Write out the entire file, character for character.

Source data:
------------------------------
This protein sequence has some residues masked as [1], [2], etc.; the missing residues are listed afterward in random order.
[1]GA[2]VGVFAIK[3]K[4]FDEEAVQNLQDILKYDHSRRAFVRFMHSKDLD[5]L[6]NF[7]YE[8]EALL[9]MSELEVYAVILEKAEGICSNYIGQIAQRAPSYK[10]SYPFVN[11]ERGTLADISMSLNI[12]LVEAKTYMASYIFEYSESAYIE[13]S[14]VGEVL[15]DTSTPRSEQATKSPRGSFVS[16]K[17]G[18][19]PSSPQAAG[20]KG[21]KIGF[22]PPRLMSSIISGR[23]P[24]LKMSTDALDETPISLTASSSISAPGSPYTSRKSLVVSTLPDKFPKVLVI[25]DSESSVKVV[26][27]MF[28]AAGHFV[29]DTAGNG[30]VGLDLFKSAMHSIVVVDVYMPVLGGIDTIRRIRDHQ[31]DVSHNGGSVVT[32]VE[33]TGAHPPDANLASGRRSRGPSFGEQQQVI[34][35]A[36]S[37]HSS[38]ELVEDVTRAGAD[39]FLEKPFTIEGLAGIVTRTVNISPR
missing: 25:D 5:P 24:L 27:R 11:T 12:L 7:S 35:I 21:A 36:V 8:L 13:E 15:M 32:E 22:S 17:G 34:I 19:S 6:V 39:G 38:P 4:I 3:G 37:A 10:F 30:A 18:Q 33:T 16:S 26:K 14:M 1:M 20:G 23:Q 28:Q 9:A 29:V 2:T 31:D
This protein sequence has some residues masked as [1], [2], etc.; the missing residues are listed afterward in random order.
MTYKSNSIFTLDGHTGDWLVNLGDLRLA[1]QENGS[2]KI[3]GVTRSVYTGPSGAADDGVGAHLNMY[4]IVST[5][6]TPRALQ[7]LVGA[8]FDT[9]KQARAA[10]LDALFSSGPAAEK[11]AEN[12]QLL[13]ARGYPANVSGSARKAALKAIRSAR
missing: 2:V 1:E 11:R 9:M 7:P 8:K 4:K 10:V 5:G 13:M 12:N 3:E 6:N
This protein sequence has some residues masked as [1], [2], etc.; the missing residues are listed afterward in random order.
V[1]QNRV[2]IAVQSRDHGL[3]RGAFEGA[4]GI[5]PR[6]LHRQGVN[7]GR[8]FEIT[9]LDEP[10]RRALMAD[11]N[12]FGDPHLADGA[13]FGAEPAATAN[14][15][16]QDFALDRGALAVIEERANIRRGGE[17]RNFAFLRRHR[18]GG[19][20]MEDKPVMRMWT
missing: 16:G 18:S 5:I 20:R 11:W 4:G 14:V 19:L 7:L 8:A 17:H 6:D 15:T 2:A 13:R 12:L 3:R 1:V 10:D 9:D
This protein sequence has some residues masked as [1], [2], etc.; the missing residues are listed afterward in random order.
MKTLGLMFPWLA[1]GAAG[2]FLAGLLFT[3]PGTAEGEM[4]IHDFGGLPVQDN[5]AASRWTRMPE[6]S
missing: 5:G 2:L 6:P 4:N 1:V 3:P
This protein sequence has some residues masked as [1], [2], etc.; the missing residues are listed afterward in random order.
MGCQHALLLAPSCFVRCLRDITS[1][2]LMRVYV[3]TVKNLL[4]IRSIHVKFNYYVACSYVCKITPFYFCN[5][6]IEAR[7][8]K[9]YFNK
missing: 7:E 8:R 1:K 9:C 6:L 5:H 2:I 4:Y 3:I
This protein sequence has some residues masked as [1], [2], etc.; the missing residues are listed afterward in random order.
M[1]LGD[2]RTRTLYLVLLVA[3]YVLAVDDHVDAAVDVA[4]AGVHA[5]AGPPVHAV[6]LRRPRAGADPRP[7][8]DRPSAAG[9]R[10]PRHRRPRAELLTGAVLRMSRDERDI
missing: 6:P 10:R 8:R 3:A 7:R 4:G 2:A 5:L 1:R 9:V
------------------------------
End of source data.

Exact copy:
This protein sequence has some residues masked as [1], [2], etc.; the missing residues are listed afterward in random order.
[1]GA[2]VGVFAIK[3]K[4]FDEEAVQNLQDILKYDHSRRAFVRFMHSKDLD[5]L[6]NF[7]YE[8]EALL[9]MSELEVYAVILEKAEGICSNYIGQIAQRAPSYK[10]SYPFVN[11]ERGTLADISMSLNI[12]LVEAKTYMASYIFEYSESAYIE[13]S[14]VGEVL[15]DTSTPRSEQATKSPRGSFVS[16]K[17]G[18][19]PSSPQAAG[20]KG[21]KIGF[22]PPRLMSSIISGR[23]P[24]LKMSTDALDETPISLTASSSISAPGSPYTSRKSLVVSTLPDKFPKVLVI[25]DSESSVKVV[26][27]MF[28]AAGHFV[29]DTAGNG[30]VGLDLFKSAMHSIVVVDVYMPVLGGIDTIRRIRDHQ[31]DVSHNGGSVVT[32]VE[33]TGAHPPDANLASGRRSRGPSFGEQQQVI[34][35]A[36]S[37]HSS[38]ELVEDVTRAGAD[39]FLEKPFTIEGLAGIVTRTVNISPR
missing: 25:D 5:P 24:L 27:R 11:T 12:L 7:S 35:I 21:A 36:V 8:L 13:E 15:M 32:E 22:S 17:G 34:I 19:S 6:V 39:G 38:P 4:I 3:G 37:A 10:F 30:A 18:Q 33:T 16:S 26:K 14:M 1:M 20:G 23:Q 28:Q 9:A 29:V 2:T 31:D
This protein sequence has some residues masked as [1], [2], etc.; the missing residues are listed afterward in random order.
MTYKSNSIFTLDGHTGDWLVNLGDLRLA[1]QENGS[2]KI[3]GVTRSVYTGPSGAADDGVGAHLNMY[4]IVST[5][6]TPRALQ[7]LVGA[8]FDT[9]KQARAA[10]LDALFSSGPAAEK[11]AEN[12]QLL[13]ARGYPANVSGSARKAALKAIRSAR
missing: 2:V 1:E 11:R 9:M 7:P 8:K 4:K 10:V 5:G 13:M 12:N 3:E 6:N
This protein sequence has some residues masked as [1], [2], etc.; the missing residues are listed afterward in random order.
V[1]QNRV[2]IAVQSRDHGL[3]RGAFEGA[4]GI[5]PR[6]LHRQGVN[7]GR[8]FEIT[9]LDEP[10]RRALMAD[11]N[12]FGDPHLADGA[13]FGAEPAATAN[14][15][16]QDFALDRGALAVIEERANIRRGGE[17]RNFAFLRRHR[18]GG[19][20]MEDKPVMRMWT
missing: 16:G 18:S 5:I 20:R 11:W 4:G 14:V 19:L 7:L 8:A 17:H 6:D 15:T 2:A 13:R 12:L 3:R 1:V 10:D 9:D
This protein sequence has some residues masked as [1], [2], etc.; the missing residues are listed afterward in random order.
MKTLGLMFPWLA[1]GAAG[2]FLAGLLFT[3]PGTAEGEM[4]IHDFGGLPVQDN[5]AASRWTRMPE[6]S
missing: 5:G 2:L 6:P 4:N 1:V 3:P
This protein sequence has some residues masked as [1], [2], etc.; the missing residues are listed afterward in random order.
MGCQHALLLAPSCFVRCLRDITS[1][2]LMRVYV[3]TVKNLL[4]IRSIHVKFNYYVACSYVCKITPFYFCN[5][6]IEAR[7][8]K[9]YFNK
missing: 7:E 8:R 1:K 9:C 6:L 5:H 2:I 4:Y 3:I
This protein sequence has some residues masked as [1], [2], etc.; the missing residues are listed afterward in random order.
M[1]LGD[2]RTRTLYLVLLVA[3]YVLAVDDHVDAAVDVA[4]AGVHA[5]AGPPVHAV[6]LRRPRAGADPRP[7][8]DRPSAAG[9]R[10]PRHRRPRAELLTGAVLRMSRDERDI
missing: 6:P 10:R 8:R 3:A 7:R 4:G 2:A 5:L 1:R 9:V